Adding a Microblog to Jekyll

Since I learned about micro.blog back in January I wanted to give it a try on my blog. For the last few days I had a few attempts on it. And as you can see at xam.io/microblog and on micro.blog I was successful. Now I want to share how I implemented it.

A hat tip to the Creating a Microblog with Jekyll post which covers a lot of the groundwork. I picked up a lot of his ideas and will focus a bit more on the integration with my existing blog in this post.

A Collection for the Microblog

Since I wanted to keep the regular posts separate from the microblog posts, I decided to use a collection to do so. If you don’t care about this separation as much, using a dedicated category within the regular posts is probably the easier option.

So here the configuration for the collection:

collections:
  microblog:
    output: true
    permalink: microblog/:year/:month/:title/

I decided to keep the :year/:month/:title path for the microblog posts, but on level deeper at microblog — of course the permalink schema is totally up to you.

This configuration will pick up any files in the _microblog directory, interpret them as part of the microblog collection and create a rendered HTML page in the output directory.

Adding Microblog Posts to the Index Page

Items from collections aren’t part of the site.posts array that’s normally looped over on the index page, listing one item after the other. Instead they can be accessed by using site.microblog. To merge them together (and have them paginated), I replaced the (no longer maintained) jekyll-paginate with the jekyll-paginate-v2 gem.

In the front-matter of my index.html I now have this configuration to paginate over both, the posts and the microblog:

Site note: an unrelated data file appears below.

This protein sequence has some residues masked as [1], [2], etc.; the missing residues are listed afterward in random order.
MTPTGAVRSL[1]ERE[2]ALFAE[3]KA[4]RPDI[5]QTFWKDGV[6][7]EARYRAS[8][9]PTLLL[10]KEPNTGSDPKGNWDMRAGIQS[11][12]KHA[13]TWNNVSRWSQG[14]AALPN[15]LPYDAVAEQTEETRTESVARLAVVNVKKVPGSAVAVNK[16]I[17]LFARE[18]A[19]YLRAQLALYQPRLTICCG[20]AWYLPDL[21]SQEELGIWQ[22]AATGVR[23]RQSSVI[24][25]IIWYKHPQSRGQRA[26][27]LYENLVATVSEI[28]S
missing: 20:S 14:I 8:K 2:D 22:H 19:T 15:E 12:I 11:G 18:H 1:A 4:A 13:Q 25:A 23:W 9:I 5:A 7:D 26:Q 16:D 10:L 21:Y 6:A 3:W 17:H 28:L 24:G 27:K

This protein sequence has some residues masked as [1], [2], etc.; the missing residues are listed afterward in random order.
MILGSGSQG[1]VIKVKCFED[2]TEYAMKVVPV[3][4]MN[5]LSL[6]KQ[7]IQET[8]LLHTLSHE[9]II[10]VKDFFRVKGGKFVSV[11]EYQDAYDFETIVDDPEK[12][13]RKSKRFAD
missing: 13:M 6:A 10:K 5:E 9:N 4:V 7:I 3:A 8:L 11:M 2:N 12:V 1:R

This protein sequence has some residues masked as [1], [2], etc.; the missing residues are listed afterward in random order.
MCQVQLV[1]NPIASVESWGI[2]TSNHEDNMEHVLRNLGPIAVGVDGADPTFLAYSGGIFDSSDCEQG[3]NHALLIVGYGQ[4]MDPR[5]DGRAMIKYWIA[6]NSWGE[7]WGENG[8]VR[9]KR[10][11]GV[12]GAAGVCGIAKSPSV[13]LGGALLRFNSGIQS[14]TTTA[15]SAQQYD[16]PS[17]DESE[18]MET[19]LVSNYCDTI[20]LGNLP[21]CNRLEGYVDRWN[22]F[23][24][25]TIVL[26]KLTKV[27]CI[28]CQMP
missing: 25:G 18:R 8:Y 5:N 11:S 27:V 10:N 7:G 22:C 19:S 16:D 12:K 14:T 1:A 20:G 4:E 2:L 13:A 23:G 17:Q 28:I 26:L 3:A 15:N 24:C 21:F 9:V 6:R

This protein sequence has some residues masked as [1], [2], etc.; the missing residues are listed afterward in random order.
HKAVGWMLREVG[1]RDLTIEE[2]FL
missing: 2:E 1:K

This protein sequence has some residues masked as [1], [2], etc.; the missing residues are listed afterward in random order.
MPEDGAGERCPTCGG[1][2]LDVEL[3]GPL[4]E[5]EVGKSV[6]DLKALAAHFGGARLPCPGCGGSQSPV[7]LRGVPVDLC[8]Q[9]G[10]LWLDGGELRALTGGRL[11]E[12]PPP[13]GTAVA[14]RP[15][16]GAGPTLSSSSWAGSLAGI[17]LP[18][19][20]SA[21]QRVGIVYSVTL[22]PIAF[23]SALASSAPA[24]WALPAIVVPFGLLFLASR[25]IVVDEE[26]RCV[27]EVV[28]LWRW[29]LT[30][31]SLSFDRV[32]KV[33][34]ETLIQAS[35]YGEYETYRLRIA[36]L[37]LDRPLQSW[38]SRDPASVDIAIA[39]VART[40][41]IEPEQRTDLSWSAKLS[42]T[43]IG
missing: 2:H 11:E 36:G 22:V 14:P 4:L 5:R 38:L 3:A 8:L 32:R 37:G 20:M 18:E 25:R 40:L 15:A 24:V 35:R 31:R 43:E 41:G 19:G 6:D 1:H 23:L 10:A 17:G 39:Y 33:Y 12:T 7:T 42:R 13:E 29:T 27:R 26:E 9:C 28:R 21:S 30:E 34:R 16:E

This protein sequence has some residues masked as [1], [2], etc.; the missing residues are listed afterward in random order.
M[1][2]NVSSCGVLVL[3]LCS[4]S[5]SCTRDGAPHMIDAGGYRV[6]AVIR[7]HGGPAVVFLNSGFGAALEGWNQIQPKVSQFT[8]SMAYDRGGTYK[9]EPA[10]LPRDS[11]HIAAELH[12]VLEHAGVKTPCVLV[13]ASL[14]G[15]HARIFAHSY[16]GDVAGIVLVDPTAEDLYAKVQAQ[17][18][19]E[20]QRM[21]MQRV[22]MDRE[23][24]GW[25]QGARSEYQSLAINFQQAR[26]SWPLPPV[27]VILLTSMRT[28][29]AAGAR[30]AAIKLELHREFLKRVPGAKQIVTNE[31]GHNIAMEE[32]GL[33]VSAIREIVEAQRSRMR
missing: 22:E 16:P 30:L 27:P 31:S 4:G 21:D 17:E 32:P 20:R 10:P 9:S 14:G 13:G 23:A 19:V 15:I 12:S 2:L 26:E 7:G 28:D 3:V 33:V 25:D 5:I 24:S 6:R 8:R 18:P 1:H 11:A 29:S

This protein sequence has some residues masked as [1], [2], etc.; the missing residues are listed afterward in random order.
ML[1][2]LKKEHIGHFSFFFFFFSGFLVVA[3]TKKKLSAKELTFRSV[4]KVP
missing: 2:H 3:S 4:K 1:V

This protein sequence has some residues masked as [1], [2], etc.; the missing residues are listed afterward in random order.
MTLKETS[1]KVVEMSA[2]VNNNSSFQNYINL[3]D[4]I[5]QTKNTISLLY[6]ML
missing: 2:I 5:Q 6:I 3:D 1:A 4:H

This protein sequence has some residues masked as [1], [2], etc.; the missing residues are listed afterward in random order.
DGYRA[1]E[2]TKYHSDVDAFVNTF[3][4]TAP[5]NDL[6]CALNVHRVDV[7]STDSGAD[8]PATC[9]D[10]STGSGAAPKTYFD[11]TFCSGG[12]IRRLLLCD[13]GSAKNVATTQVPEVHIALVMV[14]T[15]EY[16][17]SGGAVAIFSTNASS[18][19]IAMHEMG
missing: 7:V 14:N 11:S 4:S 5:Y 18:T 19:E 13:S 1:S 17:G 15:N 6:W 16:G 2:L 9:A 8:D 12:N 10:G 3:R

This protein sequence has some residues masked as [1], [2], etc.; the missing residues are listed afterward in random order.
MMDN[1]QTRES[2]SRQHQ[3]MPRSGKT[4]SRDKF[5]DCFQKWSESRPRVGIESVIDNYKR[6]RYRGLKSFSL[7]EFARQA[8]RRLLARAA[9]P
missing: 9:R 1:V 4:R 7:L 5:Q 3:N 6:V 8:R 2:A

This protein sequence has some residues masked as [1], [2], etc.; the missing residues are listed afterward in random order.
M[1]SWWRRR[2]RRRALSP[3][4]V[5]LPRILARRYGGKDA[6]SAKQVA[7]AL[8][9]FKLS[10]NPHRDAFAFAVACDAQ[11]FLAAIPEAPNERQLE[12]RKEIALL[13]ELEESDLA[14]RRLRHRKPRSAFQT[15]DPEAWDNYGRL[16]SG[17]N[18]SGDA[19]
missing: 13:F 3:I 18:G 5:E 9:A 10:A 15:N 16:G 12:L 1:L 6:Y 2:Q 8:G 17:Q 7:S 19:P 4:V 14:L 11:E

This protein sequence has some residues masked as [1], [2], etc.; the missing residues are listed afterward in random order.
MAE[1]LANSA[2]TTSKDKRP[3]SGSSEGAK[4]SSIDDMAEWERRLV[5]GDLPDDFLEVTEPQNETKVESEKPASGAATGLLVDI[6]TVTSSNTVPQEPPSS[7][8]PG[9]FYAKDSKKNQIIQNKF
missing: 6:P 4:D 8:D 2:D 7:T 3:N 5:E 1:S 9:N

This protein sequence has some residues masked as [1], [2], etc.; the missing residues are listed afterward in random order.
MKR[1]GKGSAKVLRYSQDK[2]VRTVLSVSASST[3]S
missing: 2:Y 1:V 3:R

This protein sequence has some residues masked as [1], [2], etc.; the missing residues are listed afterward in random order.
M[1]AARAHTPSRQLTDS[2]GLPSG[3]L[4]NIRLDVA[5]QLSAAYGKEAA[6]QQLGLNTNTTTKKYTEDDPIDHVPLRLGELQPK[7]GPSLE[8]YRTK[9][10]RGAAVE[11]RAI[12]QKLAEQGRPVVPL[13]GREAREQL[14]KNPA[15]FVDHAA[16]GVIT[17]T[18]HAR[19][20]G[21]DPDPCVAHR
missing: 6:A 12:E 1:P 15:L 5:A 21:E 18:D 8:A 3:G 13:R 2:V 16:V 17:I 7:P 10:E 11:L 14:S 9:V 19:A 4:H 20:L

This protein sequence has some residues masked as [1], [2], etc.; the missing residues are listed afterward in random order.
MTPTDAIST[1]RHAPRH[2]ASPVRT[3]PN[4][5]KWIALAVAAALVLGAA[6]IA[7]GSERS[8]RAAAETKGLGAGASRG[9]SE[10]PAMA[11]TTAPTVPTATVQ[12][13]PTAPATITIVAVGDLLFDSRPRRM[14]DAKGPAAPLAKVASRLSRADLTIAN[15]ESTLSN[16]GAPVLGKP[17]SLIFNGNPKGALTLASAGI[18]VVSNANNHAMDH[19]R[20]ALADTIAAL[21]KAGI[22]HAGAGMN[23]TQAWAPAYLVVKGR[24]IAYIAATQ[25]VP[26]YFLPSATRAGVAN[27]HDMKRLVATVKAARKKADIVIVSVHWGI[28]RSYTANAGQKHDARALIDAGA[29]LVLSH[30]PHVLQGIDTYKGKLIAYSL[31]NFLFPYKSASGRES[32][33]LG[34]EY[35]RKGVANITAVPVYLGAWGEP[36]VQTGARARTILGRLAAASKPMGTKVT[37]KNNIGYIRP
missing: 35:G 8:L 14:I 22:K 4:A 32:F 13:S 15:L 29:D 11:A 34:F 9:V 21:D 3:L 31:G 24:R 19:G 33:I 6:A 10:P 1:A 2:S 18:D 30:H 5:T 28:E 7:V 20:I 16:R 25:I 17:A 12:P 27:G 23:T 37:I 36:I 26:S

---
layout: default
pagination:
  enabled: true
  collection: posts, microblog
  per_page: 10 # Number of entries per page
  permalink: "page/:num/" # Permalink structure
  sort_reverse: true # Newest first
---

{% for post in paginator.posts %}
	{% if post.collection == 'microblog' %}
		{% include microblog.html %}
	{% else %}
		{% include post.html %}
	{% endif %}
{% endfor %}

The microblog.html is a reduced version of my post.html template that usually renders a blog post.

Creating Separate Pages for Posts and Microblog only

As you can see this blog also has Posts page (containing only regular posts) and a Microblog page containing only the microblog posts.

To do so I have copied the index.html as microblog.html (for the microblog) and as posts.html (for the regular posts). But changed the collection: frontmatter to only include microblog or posts.

The permalink structure of the pagination is relative to the source directory, together with the permalink configuration for posts and microblog, this is the current URL schema on this site:

/ -- Page with microblog and posts
/page/:num/ -- Pagination for both microblog and posts

/posts/ -- Page only with posts
/posts/page/:num/ -- Pagination for regular posts
/:year/:month/:title/ -- URL for single posts

/microblog/ -- Page only with microblog
/microblog/page/:num/ -- Pagination for microblog posts
/microblog/:year/:month/:title/ -- URL for a single microblog

Adding a Feed for the Microblog

For now I keep my regular feed (available at /atom.xml) limited to regular posts only. But I created a separate feed for the microblog (/microblog.xml).